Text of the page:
If an employee works in different countries or is deployed there, the question inevitably arises as to which employment law is applicable to the employment.
The answer to this can be found in the European Contract Law Convention (ECC) and in Regulation 593/2008 (Rome I Regulation). The EU Posted Workers Directive must also be observed for postings to and from Austria.
The provisions of the Rome Convention and the Regulation 593/2008, which are basically identical in their key areas, are applicable, among other things, to all employment contracts that have a connection with the law of another state.
It’s irrelevant whether this concerns the law of a Member State or a third country. The law can also be chosen just for parts of the contract in question.
Overview and principles
Employers and employees may freely choose the employment law applicable to the respective employment relationship when working abroad.
However, this is not possible if all factual elements of employment are located in the same state. If this is the case, there can be absolutely no deviations from the provisions in force in that state, which are not subject to contractual disposition under the respective national law.
The free choice of law must be made expressly or must result with sufficient certainty from the provisions of the contract or from the circumstances of the situation.
If the parties do not make a choice of law, the employment contract shall be governed by either
- the law of the state in or from which the employee normally carries out their work in fulfilment of their contract (even if they are temporarily posted to another country), or
- the law of the state in which the company which hired the worker is located, unless the worker normally works in the same state.
If it is clear from the circumstances as a whole that the employment contract or employment relationship has closer links with another state, the law of that other state shall apply.
According to ECJ case law, national regulations for continued payment of wages in the event of illness/accident or occupational accident/occupational disease fall under the material scope of Regulation 1408/71 or Regulation 883/2004.
Limits to the free choice of law
The free choice of law must not result in the employee being deprived of the protection under employment law that they would have had without a choice of law.
This means that even in the case of a free choice of law, the standard of employment law standardised by mandatory provisions must not fall below that which the employee has at their usual place of work or at the company hiring them. A favourability comparison must therefore always be made.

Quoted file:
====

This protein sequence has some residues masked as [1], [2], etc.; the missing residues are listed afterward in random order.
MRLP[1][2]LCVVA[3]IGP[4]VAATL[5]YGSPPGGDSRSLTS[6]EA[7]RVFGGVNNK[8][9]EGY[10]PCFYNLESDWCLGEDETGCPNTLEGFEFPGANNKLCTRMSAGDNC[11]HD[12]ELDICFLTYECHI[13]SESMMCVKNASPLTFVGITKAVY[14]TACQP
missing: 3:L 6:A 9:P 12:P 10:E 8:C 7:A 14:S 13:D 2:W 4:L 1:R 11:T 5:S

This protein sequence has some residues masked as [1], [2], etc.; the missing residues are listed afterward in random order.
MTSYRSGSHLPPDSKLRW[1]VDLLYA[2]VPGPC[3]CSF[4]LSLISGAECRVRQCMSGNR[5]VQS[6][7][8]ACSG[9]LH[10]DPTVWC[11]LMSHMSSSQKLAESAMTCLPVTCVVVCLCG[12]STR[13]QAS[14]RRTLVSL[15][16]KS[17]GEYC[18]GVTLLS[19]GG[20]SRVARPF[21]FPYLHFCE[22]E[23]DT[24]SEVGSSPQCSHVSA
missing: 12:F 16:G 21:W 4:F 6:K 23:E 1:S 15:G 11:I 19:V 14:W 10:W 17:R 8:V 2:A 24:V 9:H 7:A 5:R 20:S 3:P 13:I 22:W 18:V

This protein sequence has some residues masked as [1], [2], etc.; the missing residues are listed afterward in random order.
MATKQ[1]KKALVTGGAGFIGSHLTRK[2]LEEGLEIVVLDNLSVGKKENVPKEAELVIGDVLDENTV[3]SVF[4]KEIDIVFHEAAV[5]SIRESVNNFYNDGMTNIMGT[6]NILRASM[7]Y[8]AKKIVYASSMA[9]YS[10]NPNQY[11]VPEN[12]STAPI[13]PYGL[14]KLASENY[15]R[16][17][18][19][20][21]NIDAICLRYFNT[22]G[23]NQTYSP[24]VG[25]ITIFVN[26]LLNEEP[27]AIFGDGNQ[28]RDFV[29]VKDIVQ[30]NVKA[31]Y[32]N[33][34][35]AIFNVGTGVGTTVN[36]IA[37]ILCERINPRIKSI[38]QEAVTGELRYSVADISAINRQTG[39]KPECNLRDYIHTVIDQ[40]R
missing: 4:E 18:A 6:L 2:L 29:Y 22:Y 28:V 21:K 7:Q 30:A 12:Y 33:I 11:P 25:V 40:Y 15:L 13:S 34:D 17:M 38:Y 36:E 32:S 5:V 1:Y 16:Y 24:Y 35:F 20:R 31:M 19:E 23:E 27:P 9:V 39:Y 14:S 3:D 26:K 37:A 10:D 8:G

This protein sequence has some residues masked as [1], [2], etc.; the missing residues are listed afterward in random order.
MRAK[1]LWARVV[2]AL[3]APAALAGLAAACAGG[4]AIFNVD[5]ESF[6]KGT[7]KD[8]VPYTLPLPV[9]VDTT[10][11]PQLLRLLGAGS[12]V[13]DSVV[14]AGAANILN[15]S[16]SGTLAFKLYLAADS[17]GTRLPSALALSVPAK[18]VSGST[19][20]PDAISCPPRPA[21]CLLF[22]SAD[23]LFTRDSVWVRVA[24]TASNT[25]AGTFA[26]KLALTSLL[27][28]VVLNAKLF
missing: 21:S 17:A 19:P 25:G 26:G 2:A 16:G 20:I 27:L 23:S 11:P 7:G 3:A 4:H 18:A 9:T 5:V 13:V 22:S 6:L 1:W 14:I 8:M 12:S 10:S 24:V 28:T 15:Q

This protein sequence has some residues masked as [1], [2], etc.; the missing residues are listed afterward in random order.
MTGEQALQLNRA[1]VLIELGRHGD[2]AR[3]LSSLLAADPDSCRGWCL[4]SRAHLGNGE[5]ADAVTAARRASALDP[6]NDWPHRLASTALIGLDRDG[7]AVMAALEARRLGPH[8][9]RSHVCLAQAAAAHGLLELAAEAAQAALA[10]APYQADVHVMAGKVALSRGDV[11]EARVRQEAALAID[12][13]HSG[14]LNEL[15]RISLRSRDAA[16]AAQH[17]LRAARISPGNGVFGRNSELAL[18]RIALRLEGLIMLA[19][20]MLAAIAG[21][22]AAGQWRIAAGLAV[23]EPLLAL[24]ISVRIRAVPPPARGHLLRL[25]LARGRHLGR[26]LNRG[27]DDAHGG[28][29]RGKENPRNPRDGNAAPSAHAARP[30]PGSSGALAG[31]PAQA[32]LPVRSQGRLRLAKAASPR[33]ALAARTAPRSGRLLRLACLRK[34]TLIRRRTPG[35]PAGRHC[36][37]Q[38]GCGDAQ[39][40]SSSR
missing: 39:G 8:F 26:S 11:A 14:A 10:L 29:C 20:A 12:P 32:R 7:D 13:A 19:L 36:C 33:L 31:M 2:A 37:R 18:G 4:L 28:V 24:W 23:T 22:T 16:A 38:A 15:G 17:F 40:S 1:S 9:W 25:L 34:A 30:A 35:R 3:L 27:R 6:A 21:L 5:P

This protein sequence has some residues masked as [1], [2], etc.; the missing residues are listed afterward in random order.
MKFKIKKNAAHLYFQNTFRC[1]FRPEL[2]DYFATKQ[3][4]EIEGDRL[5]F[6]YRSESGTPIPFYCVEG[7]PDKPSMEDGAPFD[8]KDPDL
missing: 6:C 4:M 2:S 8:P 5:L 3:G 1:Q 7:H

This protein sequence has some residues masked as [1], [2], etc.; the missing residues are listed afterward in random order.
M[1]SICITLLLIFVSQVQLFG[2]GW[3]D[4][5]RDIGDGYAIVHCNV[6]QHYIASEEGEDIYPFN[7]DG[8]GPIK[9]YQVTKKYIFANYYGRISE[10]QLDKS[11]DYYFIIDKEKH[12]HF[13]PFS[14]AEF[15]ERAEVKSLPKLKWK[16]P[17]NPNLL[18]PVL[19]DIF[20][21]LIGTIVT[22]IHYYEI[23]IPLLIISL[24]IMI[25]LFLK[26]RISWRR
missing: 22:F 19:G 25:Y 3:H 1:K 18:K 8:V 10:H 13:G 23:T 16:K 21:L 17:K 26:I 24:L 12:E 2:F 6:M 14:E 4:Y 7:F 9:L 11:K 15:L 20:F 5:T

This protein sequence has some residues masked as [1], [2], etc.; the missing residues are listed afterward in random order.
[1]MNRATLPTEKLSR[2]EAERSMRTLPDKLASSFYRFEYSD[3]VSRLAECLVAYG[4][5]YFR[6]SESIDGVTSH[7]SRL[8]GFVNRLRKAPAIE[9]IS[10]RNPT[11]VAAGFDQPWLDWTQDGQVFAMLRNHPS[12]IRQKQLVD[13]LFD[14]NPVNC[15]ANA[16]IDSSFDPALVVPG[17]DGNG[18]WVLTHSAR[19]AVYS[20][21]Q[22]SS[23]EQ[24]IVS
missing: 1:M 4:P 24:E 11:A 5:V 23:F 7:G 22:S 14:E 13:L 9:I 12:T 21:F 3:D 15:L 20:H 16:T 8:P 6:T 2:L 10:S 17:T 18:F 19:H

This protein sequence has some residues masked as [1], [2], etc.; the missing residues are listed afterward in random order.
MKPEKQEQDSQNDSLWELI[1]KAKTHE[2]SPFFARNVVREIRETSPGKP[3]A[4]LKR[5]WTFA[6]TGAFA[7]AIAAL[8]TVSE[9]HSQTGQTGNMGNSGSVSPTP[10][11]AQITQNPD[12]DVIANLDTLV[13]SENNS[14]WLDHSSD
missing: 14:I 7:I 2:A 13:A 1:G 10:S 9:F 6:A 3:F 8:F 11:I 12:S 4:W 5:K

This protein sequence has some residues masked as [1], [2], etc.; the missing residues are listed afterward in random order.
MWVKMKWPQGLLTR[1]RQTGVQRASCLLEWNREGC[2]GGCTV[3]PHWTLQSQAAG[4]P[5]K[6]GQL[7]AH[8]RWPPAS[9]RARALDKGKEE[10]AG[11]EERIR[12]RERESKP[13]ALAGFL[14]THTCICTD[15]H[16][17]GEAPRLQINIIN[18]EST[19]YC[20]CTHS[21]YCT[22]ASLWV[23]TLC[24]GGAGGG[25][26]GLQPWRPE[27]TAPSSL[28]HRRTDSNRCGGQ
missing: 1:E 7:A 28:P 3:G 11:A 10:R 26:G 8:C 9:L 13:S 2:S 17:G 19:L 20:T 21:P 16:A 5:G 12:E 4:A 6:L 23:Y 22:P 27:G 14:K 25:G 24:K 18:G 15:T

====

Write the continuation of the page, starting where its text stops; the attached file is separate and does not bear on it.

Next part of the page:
Overriding mandatory provisions
The free choice of law is further limited by so-called overriding mandatory provisions. These are national and international regulations that exist in the public interest of a state or a community of states and affect private employment relationships.
There is no definition or list of these mandatory provisions in the Rome Convention or in Regulation 593/2008.
National Austrian intervention standards to be observed are, for example, the Hours of Work Act, the Holiday Benefits Act, the Rest Periods Act and the Insolvency Wage Guarantee Act. However, it is also conceivable to comply with mandatory national provisions on the minimum wage due.
Posted Workers Directive
In addition to the above conflict-of-law rules, the Posted Workers Directive must be observed for postings. This is an international overriding mandatory provision of EC law. In Austria, this directive was incorporated into the Anti-Wage and Social Dumping Prevention Act (LSD-BG). Specifically, the LSD-BG contains the following regulations:
Remuneration protection according to § 3 LSD-BG
In the case of the ordinary employment of an employee in Austria by an employer without a registered office in Austria, the employee shall be entitled to remuneration under the collective agreement which is due to comparable employees of comparable employers at the place of work. This is a general protection of remuneration. It is irrelevant if there is a posting or not.
Posting to Austria
In this case, remuneration is also protected according to § 3 LSD-BG. The annual leave entitlement for the duration of the posting shall be calculated in accordance with the Austrian Holiday Benefits Act, provided that the amount of annual leave is lower under the law of the sending state.
In the case of a posting, the working time provisions of the collective agreement must also be observed, without prejudice to the law applicable to the employment relationship.
Posting from Austria
In the case of a posting from Austria, the usual place of work remains in Austria. Austrian employment law shall in principle continue to apply (unless another choice of law is made).
This also applies to the respective collective agreements and company agreements. A different choice of law is only effective if it is more favourable to the employee. In addition, the employment law of the country of employment and any existing foreign intervention standards as well as the Posted Workers Directive must be taken into account.